_{1}, r

_{2},…,r

_{n}}. The region weight Q is defined as:

_{i}(i = 1, 2…n), and is calculated through the following equation:

_{ri}in IR and visible images is chosen to calculate the fusion coefficient of region r

_{i}in the fusion image, and the average of high-frequency coefficients in the former region is taken as the high-frequency coefficient of region r

_{i}. To ensure that the edge details of every subregion in the fusion image are more remarkable and clearer, the binary edge matrix ${\mathrm{S}}^{l,\theta}$ is introduced as weight into the calculation of high-frequency coefficient. To ensure the edge continuity and integrity of every subregion, ${\mathrm{S}}^{l,\theta}$ shall be obtained through the dilation operation and 2D average filtering of the ROI-based image segmentation result, described in Section 2 of this paper. The high-frequency coefficient of the fusion image is rewritten as:

_{s}. To highlight the contrast of image details, a given value C (C > 1) is set to increase the high-frequency coefficient. But this simple method will amplify the remaining noise as well. To tackle this problem, we shall only increase the high-frequency coefficient for those pixel points capable of being connected into a large region, while defining a binary matrix ${M}^{l,\theta}$. When $\left|{H}_{F}^{l,\theta}\right|>\tau $, there will be ${M}^{l,\theta}$ = 1. Then the isolated points whose value is 1 are removed from the matrix ${M}^{l,\theta}$. Finally, the high-frequency coefficient of the fusion image becomes:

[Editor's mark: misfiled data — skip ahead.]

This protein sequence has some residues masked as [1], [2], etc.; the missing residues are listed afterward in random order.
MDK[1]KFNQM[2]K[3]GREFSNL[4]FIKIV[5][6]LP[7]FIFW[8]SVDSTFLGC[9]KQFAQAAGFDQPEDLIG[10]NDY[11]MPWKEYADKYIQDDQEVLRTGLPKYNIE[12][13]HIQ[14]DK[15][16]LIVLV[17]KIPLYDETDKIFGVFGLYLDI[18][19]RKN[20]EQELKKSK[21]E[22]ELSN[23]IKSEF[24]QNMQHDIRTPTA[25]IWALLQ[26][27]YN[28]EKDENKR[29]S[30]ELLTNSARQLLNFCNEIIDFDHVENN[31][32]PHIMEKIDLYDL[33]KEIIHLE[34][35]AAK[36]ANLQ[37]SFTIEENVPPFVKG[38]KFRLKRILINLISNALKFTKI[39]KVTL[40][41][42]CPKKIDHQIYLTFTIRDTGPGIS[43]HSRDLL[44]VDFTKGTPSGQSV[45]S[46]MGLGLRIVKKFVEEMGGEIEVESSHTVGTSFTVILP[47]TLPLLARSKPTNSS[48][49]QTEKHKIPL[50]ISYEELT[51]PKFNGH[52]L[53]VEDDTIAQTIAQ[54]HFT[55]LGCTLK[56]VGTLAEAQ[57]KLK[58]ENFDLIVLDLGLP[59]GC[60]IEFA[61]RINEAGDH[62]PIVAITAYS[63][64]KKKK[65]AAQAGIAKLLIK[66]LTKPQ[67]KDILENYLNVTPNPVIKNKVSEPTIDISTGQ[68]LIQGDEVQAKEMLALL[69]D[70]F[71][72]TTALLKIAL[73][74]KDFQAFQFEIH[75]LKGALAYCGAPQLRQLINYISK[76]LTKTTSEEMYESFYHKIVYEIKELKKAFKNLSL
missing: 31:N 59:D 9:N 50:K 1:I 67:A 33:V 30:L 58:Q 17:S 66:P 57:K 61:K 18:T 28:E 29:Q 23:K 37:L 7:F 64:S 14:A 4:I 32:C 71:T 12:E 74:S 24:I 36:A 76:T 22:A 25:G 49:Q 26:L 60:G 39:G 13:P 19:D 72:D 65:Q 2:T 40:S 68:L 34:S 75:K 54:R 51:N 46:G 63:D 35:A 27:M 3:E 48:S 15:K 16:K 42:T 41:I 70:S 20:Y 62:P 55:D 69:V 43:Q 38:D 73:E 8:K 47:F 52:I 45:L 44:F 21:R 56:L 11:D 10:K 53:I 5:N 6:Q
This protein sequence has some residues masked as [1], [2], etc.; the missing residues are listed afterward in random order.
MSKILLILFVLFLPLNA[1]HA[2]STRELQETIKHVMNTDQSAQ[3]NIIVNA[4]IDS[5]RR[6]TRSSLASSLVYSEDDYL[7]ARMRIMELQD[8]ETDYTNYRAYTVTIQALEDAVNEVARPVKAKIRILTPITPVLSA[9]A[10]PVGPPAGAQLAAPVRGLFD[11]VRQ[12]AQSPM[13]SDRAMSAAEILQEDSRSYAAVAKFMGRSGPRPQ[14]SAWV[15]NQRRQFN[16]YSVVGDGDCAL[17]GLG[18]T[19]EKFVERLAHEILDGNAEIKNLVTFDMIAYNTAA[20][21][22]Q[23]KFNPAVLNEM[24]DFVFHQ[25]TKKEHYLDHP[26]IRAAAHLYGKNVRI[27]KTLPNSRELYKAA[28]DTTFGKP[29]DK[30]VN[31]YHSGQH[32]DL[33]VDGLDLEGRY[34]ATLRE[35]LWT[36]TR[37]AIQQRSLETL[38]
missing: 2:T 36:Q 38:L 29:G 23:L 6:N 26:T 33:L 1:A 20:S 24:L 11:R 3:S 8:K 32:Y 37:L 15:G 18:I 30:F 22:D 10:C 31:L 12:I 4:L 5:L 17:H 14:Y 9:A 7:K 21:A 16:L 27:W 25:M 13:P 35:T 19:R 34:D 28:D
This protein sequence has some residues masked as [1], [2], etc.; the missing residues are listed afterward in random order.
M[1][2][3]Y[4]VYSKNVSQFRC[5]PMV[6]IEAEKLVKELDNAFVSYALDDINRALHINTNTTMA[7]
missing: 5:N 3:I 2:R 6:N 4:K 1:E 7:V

## 5. Analysis of Experimental Results

#### 5.1. Evaluation Indicators

^{AB/F}) separately. SD is the measure of dispersion of relative gray values. The bigger the SD, the better the image contrast and the higher the fusion quality. IE is the measure of amount of image information. The bigger the IE, the richer the information contained in the fusion image. AG is the measure of expressive ability of minor image details. The bigger the AG, the stronger their expressive ability. Q

^{AB/F}is the measure of how well the fusion image preserves the information on edge details of the source image. The bigger the Q

^{AB/F}, the higher the fusion quality.

#### 5.2. Experiment of Image Fusion Contrast

#### 5.2.1. Experiment 1: Quad Image Fusion Comparison

^{AB/F}). Judging from the evaluation indicators in Table 1, all the indicators of the fusion image obtained through the proposed method are higher than those of the other 4 methods, except for SD, which is slightly lower than that of IHS-PCNN. This is mainly because the fusion image obtained through IHS-PCNN is partly distorted, leading to contrast change in the distorted region, and an increase in image SD. Therefore, the evaluation result of the proposed method is the best in general.

#### 5.2.2. Experiment 2: Aviation IR-Visible Image Fusion Comparison

#### 5.2.3. Experiment 3: Anti-Noise Performance Experiment

## 6. Conclusions

## Author Contributions

## Conflicts of Interest

## References

- Huang, X.; Netravali, R.; Man, H.; Lawrence, V. Multi-sensor fusion of infrared and electro-optic signals for high resolution night images. Sensors
**2012**, 12, 10326–10338. [Google Scholar] [CrossRef] [PubMed] - Ma, Y.; Wu, X.; Yu, G.; Xu, Y.; Wang, Y. Pedestrian detection and tracking from low-resolution unmanned aerial vehicle thermal imagery. Sensors
**2016**, 16, 446. [Google Scholar] [CrossRef] [PubMed] - Jin, B.; Kim, G.; Cho, N.I. Wavelet-domain satellite image fusion based on a generalized fusion equation. J. Appl. Remote Sens.
**2014**, 8, 080599. [Google Scholar] [CrossRef] - Smeelen, M.A.; Schwering, P.B.W.; Toet, A.; Loog, M. Semi-hidden target recognition in gated viewer images fused with thermal IR images. Inf. Fusion